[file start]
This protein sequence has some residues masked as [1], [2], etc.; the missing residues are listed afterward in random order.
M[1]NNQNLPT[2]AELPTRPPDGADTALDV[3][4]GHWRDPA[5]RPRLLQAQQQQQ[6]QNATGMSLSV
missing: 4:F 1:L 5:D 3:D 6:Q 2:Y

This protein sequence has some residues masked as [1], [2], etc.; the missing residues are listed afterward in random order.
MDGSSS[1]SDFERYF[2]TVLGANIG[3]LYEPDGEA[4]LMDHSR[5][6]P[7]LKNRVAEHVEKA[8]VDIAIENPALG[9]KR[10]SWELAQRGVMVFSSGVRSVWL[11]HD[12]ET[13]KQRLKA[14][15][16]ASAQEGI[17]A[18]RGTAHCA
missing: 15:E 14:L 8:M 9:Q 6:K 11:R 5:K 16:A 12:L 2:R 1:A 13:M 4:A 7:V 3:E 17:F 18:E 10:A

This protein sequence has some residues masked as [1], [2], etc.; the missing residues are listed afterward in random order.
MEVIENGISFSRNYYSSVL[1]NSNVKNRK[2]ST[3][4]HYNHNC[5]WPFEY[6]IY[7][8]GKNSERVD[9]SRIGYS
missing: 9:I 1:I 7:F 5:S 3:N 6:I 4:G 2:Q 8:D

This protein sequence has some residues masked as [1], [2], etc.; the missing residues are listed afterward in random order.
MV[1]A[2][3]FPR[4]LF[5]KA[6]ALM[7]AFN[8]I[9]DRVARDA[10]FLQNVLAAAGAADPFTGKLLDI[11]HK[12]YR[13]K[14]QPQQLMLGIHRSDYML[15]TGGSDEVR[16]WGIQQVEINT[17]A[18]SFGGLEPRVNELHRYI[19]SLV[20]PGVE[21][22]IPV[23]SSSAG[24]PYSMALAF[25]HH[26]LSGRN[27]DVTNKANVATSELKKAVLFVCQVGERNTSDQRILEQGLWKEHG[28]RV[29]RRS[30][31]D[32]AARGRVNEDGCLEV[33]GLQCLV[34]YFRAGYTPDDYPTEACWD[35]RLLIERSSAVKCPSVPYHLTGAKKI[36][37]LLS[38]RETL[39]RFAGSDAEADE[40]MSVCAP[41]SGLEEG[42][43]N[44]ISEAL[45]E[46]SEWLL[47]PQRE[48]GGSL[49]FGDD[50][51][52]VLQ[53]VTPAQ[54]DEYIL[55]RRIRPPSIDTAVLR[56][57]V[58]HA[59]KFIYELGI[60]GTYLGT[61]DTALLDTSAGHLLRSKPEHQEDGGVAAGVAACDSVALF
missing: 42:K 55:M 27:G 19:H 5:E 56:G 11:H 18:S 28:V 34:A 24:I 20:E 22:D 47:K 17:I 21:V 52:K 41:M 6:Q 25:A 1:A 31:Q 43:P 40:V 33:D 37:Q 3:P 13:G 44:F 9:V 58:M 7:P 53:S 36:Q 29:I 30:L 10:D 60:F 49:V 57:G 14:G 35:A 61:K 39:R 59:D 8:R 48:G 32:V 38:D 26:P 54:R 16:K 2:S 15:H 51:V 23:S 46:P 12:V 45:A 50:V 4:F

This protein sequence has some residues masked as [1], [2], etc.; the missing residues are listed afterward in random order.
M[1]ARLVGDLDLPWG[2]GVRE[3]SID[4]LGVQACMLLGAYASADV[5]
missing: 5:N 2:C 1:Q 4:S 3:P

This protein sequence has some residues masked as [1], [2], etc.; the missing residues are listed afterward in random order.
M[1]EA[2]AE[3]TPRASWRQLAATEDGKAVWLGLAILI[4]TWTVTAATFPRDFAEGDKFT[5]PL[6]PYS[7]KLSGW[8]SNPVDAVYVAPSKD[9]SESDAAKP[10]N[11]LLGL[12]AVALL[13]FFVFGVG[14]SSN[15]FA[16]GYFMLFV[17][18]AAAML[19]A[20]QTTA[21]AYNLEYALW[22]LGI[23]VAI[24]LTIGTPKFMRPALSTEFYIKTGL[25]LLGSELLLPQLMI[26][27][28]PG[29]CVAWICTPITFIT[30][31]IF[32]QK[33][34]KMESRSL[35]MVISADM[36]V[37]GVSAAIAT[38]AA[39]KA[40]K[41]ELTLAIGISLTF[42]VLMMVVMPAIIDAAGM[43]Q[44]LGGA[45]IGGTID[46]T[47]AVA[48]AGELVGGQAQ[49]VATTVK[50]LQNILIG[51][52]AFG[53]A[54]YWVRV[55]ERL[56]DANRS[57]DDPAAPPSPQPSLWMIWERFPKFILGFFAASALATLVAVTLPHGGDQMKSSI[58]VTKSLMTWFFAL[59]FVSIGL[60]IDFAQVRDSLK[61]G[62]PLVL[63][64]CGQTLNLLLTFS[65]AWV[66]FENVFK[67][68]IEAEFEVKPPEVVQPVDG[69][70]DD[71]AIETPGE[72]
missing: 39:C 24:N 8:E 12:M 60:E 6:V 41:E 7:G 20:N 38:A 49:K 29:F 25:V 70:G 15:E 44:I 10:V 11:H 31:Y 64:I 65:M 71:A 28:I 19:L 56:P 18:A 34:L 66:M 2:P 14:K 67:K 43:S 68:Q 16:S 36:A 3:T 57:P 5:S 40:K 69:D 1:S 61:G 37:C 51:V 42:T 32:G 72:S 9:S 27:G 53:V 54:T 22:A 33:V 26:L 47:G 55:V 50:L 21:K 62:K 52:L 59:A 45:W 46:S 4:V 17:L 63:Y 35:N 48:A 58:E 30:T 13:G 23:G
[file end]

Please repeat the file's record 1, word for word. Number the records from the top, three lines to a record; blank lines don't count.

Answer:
This protein sequence has some residues masked as [1], [2], etc.; the missing residues are listed afterward in random order.
M[1]NNQNLPT[2]AELPTRPPDGADTALDV[3][4]GHWRDPA[5]RPRLLQAQQQQQ[6]QNATGMSLSV
missing: 4:F 1:L 5:D 3:D 6:Q 2:Y